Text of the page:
It’s not hard to see why publishers have been increasingly worried that book sales have generally gone down over the years. It’s hard to compete with cinema and TV, not to mention gaming devices like Xbox or PlayStation – a population that is steadily losing its concentration is not one that will sit down for hours on end to read a good book. So it’s perversely lucky for those publishers that not all good books sell, and that not all books are necessarily good. If there is money to be made on a book it must generate sufficient buzz to compete with the movies; and contain the word “blockbuster”.
Yes, for a time books had seemed lost to the new and frequently less cerebral medium of film – who needs to read when you can watch? But every now and again a novel comes out to capture the popular, collective imagination. The Harry Potter series was one, of course; the Twilight series another, but an even huger phenomenon came along in the form of Dan Brown’s The Da Vinci Code and its successors.
The Da Vinci Code is actually the second in the series of Robert Langdon centric novels, causing controversy and subsequently the pivotal “buzz”, with its subject matter suggesting a thriving bloodline descended from Jesus. As of 2012 200 million copies have been sold. And there has been a movie adaptation for those who still can’t bear to put their eyes to paper but want to see what the fuss is all about.
Hoping to follow in the success of the last three the latest, <I>Inferno<I>, is the fourth to feature Harvard symbolist Robert Langdon on another perilous quest through historical and cultural capitals of the world. Going by the tried and tested format, the novel opens with a mysterious figure who refers to himself as The Shade talking in riddles about whatever dastardly but ultimately noble evil he is to unleash on the human race.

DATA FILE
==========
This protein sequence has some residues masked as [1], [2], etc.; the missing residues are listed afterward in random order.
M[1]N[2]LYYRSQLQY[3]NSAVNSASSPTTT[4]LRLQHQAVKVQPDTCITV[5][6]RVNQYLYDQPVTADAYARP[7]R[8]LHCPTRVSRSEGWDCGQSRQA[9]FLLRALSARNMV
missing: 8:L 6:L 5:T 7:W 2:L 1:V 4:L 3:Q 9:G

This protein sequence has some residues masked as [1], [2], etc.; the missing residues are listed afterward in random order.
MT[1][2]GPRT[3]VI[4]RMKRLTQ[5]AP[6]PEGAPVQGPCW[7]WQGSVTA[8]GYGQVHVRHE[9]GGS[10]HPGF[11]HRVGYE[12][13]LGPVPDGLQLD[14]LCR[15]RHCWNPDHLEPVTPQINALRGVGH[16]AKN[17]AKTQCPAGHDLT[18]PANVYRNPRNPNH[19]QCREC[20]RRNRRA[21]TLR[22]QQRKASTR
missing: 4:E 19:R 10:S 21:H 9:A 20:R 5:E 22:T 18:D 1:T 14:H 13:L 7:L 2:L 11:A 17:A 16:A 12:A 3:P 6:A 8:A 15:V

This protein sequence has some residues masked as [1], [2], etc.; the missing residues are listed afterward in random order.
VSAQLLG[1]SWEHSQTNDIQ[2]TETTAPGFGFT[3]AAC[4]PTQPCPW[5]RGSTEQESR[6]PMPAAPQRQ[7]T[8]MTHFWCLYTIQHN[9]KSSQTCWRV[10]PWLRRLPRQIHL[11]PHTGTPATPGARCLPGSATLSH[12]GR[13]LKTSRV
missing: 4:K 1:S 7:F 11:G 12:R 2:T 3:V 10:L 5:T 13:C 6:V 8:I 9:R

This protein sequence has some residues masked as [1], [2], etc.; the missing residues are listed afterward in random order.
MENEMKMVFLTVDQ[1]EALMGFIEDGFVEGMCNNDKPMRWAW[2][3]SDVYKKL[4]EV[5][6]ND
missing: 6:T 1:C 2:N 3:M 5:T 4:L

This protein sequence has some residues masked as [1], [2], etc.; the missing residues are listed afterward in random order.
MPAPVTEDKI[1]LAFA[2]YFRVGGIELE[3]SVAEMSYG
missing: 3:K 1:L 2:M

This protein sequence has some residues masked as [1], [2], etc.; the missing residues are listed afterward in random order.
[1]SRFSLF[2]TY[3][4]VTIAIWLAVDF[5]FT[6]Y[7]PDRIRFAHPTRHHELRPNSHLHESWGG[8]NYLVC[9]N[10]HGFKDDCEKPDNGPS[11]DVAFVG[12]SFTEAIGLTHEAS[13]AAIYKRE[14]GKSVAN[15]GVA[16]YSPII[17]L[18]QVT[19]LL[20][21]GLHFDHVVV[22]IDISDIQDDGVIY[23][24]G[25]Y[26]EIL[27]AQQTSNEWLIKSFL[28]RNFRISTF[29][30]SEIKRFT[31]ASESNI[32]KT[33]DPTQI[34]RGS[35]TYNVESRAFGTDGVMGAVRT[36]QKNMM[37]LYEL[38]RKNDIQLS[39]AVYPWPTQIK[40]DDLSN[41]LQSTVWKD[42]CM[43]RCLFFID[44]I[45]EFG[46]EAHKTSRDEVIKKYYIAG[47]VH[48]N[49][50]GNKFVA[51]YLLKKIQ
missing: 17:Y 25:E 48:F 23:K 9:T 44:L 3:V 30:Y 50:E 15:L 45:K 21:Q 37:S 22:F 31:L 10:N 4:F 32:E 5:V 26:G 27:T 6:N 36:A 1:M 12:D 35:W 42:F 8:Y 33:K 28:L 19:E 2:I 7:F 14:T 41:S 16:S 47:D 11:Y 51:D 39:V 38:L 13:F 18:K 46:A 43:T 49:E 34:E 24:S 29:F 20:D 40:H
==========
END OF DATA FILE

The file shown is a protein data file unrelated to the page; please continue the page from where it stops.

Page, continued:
The eponymous Langdon wakes up with a splitting headache in a hospital room he doesn’t recognize and two days’ missing memories. Almost at once he is launched into a race against time, first against unknown and unrelated assailants who appear to be after him, second to track down the truth of what happened to him in the days before and third to figure out what this funny looking canister that has appeared in a hidden pocket in his jacket is.
Through a series of inevitable twists and turns, brief chapters sporting cliffhangers, impossible situations made possible with a little bit of expert symbol knowledge, Langdon makes his way through the highlights of Florence to the water-clogged city of Venice and beyond. Like his previous adventures he is joined on his quest by a beautiful and brilliant young woman, with a few secrets of her own.
Inferno is the same old, same old Robert Langdon escapade. All the generals are the same, with the specifics – the cities in which it’s based, the peril which is faced and the woman who is chased, then embraced, differing. It is truly a blockbuster, and many times I felt I was faced with the transcribed version of a movie rather than a book, such is the style it is written in. There are nice little tit-bits of trivia thrown in here and there, as is usual, filling in the plot holes just sufficiently enough to gloss over them. It’s curious that Brown appears to want to write for an audience that has an interest in art, history and a good conspiracy theory, yet he feels the need to explain every detail, every movement, not letting the reader fill in a few things for him or herself. It’s a fun jaunt through some interesting places, and it does paint a lovely picture of them, but in the end it is what it is, another blockbuster to turn your brain off to, to enjoy the ludicrous but nonetheless exciting adventure.
– Aoife B. Burke
First Published in The Tuam Herald on 03.06.13